[LLVMdev] Would it be possible to have the LLVM be seen as an arch for the kernel to compile against?
criswell at cs.uiuc.edu
Thu Mar 8 16:25:00 PST 2007
Xavian-Anderson Macpherson wrote:
> I posted this question on the llvm channel on irc. I am new to all of
> this. And I only found out about LLVA as a result of the irc. And
> please forgive my erroneous terminology. So let me try this as best I
> I want to know if the code of LLVA/LLVM can be used as a virtual
> processor in configuring the linux kernel? Maybe you have already
> encountered this and possibly accomplished it as well. I want to use
> your ISA instead of say an i386 or AMD64. I only recently became aware
> of your project, so none of this may be new to you. Please be kind in
> your responses.
For the purposes of this email, I'll use the following terms (which I
believe are correct):
LLVM = The instruction set currently implemented in the LLVM Compiler
LLVA-OS = The set of instructions we added to support an OS kernel.
LLVA = The combination of LLVM and LLVA-OS.
The short answer is yes: we've done research work to create a virtual
instruction set (LLVA) that can support Linux (and, in theory, should
support other modern OS kernels, too). We have implemented LLVA-OS as a
set of library routines for a Pentium 3, ported Linux-2.4.22 to the LLVA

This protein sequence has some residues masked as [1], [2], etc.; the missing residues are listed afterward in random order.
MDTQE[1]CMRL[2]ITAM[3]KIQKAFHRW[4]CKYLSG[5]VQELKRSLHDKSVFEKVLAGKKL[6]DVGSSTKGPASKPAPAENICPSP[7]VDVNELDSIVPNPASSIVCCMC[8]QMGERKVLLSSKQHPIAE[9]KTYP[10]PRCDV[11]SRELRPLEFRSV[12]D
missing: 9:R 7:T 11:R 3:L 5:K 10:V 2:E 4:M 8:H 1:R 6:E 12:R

instruction set, and are currently using this kernel for our research.
Translation from LLVA code to native code occurs ahead of time (i.e. we
do not dynamically translate kernel code at the moment, but may in the
The LLVM component of the instruction set is publicly available as a
part of the LLVM Compiler Infrastructure; you can download it off the
LLVM website. We have not publicly released the library implementation
of the LLVA-OS instructions or the port of Linux 2.4.22 to LLVA. If
you're doing a project in which you need the LLVA-OS implementation or
the LLVA Linux kernel, please email me off-list and let me know. I
can't promise anything, but we might be able to give you a copy.
We have papers describing the design of LLVA that might interest you.
They are at:
The first one is the first paper describing LLVA; the second describes
LLVA-OS, and the third describes some vector instructions.
Are you looking at doing a project, and if so, what do you have in
mind? Depending upon what you are doing, you may not need the LLVA
Linux kernel. The LLVM Compiler Infrastructure is now capable of
compiling code with inline assembly, and it can (or almost can) compile
native i386 Linux kernels. If you only need to compile Linux with LLVM,
everything you need is publicly available.
If you have any other questions, please don't hesitate to ask.
> Thank you,
> Xavian-Anderson Macpherson
> LLVM Developers mailing list
> LLVMdev at cs.uiuc.edu http://llvm.cs.uiuc.edu
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